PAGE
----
Nokia announced today that it is acquiring small mobile analytics firm Motally for an undisclosed amount. Although Motally has just eight employees, Nokia apparently has grand plans for the technology, which enables developers and publishers to actively measure how people use their applications and content—tracking things like button taps, clicks, searches, time spent in particular areas, downloads, and what application features users tap into. Analytics information like that is often critical for helping developers understand what users like about applications, what they find confusing, and what they outright ignore. Of course, without anonymization, analytics data can also be a tremendous invasion of privacy, tracking users’ actions with applications and content in minute detail. Nokia plans to adapt Motally’s analytics platform for its Qt development environment, along with services for Symbian, Java, and Meego platforms.
In the meantime, Apple has announced the shutdown of Quattro Wireless, the mobile advertising company it bought at the beginning of the year essentially as a runner-up when Google beat it to a deal with AdMob. This week, Apple sent a letter to Quattro clients saying Quattro’s existing mobile advertising network will shut down on September 30 in favor of Apple’s new iAd platform. Apple’s iAd platform only works on Apple products—the iPhone, iPad, and iPod touch—where Quattro Wireless also targeted Android devices. The shutdown of Quattro may create new opportunities in the non-Apple mobile advertising space, and many industry watchers have offered mixed or negative reactions to Apple’s iAd platform: while the technology is engaging, advertising is about reaching as many eyeballs as possible, and advertisers don’t want to leave non-Apple platforms out of their efforts—particularly with Android’s current market momentum.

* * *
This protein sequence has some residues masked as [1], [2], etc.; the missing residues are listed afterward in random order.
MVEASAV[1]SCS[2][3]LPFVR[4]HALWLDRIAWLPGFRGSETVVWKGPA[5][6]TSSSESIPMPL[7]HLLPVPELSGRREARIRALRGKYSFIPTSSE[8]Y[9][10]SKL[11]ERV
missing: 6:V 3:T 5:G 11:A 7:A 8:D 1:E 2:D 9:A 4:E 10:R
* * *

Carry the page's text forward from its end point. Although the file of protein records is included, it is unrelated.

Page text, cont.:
On the search—and search advertising—fronts, Yahoo has announced that it is continuing to transition the back end of Yahoo Search over to Microsoft’s Bing platform as part of the companies’ ten-year partnership agreement on search. According to Microsoft, Bing will start handling organic English language search results in the U.S. and Canada shortly; when the transition completes, Bing will be handling about 5.2 billion monthly searches representing almost one third of U.S. search traffic. Most of the other two-thirds is, of course, Google.
Yahoo also says a portal for Yahoo Search Marketing customers to transition over to Microsoft AdCenter will debut shortly. The portal will enable Yahoo search advertising customers to transition their campaigns to AdCenter, or link themselves up with an existing AdCenter account. Yahoo is testing the portal with a small number of accounts now, and plans to notify customers via email once the portal goes live. Yahoo hasn’t said when it plans to transition search customers over to AdCenter, saying only that they’ll should be moved over in 2010 “while protecting the holiday season.” However, if they encounter problems—or, as Yahoo puts it, “we conclude we could improve the overall experience”—search marketing customers may not be transitioned to Microsoft AdCenter until 2011.